By January 2021, it announced an all-cash $1.04 billion buyout of Byte, a direct-to-consumer competitor to Align and SmileDirectClub. This partnership gives it a horse in the most important race of the dental industry.
If it can take a bite out of the competition, it could enjoy a dominant role in the market.
Colgate-Palmolive: 50 Years Of Dividend Payments
Colgate Palmolive (NYSE:CL) is a long-standing multinational conglomerate that produces a variety of home health and personal care products. When panic shopping hit during the coronavirus pandemic, the company’s brands cleaned up, so to speak.
It started the year as a $72 billion company, with a P/E ratio of over 25x and strong global brand recognition.
Toothbrushes and toothpaste remain staples during the pandemic, regardless of whether you’re getting your teeth cosmetically enhanced. While you cut back on vacations and other spending in 2020, you still bought a toothbrush and toothpaste.
Dental offices also regularly stock the company’s products. In fact, you’ll hear Halloween horror stories about dentists giving them out instead of candy to trick-or-treaters.
And this S&P 500 company has paid a fresh dividend every quarter for 125 straight years. On top of this, it raised the payment annually for over 50 years. It had no issue affording $1.2 billion in dividends in the first nine months of 2020 because it had over twice that in free cash flow.
It also has plenty of debt on its books, but it keeps control over it by generating consistent cash.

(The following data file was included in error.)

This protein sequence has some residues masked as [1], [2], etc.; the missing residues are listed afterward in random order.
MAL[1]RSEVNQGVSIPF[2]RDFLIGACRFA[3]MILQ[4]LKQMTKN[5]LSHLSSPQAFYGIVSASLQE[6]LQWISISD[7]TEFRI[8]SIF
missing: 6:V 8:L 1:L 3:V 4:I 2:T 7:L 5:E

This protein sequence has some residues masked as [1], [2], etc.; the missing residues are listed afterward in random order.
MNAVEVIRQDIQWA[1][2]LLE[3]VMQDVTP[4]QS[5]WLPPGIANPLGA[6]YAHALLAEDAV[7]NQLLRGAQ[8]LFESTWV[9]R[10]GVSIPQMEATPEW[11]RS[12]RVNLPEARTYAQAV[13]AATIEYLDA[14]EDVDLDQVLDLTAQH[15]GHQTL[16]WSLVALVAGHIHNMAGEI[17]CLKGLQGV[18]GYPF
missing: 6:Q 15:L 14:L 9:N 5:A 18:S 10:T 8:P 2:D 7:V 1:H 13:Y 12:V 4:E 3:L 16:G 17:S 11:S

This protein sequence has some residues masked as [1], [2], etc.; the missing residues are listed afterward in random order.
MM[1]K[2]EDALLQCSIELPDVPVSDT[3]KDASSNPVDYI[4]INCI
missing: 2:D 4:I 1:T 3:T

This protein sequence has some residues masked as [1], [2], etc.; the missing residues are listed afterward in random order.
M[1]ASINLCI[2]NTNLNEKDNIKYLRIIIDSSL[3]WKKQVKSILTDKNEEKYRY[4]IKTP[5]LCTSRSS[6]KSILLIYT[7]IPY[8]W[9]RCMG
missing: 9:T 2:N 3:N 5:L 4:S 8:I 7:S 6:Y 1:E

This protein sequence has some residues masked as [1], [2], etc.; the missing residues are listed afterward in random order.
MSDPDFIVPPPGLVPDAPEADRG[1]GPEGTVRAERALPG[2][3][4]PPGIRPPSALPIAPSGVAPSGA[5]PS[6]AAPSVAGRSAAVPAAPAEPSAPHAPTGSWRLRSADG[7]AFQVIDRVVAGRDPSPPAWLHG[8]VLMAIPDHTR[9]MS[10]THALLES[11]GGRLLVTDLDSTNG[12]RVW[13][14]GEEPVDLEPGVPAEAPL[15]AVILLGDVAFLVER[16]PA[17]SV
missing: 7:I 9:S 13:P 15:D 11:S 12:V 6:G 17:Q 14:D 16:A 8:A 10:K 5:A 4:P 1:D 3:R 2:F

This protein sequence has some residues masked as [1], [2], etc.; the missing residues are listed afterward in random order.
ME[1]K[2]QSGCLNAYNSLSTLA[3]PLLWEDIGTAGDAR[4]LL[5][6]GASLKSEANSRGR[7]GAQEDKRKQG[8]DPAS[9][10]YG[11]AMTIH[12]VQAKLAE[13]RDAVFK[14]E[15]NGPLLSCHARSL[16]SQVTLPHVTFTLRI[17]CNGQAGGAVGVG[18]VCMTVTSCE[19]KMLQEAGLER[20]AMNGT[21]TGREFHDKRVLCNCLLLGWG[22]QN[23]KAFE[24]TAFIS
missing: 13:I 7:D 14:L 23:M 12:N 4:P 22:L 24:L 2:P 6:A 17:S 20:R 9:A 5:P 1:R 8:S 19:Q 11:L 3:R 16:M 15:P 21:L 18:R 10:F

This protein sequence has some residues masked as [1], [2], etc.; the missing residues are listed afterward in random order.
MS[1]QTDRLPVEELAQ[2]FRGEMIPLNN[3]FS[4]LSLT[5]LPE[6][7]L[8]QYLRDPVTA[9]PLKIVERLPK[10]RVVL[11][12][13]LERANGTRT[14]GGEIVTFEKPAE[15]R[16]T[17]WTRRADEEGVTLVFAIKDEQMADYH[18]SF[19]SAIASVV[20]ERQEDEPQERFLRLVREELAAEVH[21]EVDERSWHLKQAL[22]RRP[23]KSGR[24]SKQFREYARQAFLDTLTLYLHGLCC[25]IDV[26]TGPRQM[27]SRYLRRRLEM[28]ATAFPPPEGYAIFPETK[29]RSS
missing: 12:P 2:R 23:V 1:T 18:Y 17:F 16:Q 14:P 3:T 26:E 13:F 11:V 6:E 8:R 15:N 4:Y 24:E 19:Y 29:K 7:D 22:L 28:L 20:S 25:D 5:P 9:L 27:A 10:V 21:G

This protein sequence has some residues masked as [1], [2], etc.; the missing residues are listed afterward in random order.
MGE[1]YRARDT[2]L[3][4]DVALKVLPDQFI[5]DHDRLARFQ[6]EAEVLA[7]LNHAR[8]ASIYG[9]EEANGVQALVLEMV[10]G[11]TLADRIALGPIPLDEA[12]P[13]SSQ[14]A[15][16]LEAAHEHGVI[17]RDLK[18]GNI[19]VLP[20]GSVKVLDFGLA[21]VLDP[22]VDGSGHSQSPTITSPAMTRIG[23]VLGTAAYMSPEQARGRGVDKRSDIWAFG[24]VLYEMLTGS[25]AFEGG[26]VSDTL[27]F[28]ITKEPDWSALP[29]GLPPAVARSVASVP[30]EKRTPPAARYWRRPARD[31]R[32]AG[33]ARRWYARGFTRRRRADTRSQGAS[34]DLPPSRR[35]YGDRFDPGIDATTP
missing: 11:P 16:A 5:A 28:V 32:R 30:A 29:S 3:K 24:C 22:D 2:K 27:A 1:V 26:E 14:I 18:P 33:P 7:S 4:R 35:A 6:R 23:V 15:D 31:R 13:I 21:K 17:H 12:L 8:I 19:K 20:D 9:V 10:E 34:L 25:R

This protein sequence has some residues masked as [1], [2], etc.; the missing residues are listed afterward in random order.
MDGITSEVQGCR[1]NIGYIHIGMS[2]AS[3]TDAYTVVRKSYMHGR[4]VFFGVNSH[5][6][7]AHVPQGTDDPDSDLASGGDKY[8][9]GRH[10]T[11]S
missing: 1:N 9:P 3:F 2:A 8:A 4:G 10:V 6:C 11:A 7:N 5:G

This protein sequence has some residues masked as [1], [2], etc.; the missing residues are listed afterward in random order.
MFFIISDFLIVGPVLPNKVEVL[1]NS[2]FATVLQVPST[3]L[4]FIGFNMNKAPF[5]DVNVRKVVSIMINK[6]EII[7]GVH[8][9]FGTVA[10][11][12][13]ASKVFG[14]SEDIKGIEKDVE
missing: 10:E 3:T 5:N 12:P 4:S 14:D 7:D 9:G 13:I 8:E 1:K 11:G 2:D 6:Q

Because its products aren’t subjected as much to trends or seasonality, investors have learned to expect steady returns by investing in Colgate. It has global consumer brand recognition and plenty of products on store shelves.
But it could find itself in deep water if one of the competitors above or even a company like Dollar Shave Club muscles into its core business segments. And that’s exactly what DSC hopes to do – take over every brand in your bathroom.
There’s one more giant it will have to beat to do it.
Procter & Gamble Remains The Big Industry Gorilla
Procter & Gamble (NYSE:PG) is a giant in consumer goods, with brands like Braun and Gillette, but it also owns Crest and Oral-B, among other oral hygiene brands. This puts it in direct competition with Colgate over market share in just about every corner of your bathroom.
The company’s share prices took a dive to $94.34 during the coronavirus pandemic, but they quickly recovered to old price levels, even reaching near $150.00 per share by year end.
It started 2021 as a $341 billion company and has deep enough pockets to buy almost any of the companies above (or even all the above).
P&G pays a dependable dividend too, at a rate of 2.27 percent. It continued raising this price, despite the pandemic, making investors happy.
The author has no position in any of the stocks mentioned. Financhill has a disclosure policy. This post may contain affiliate links or links from our sponsors.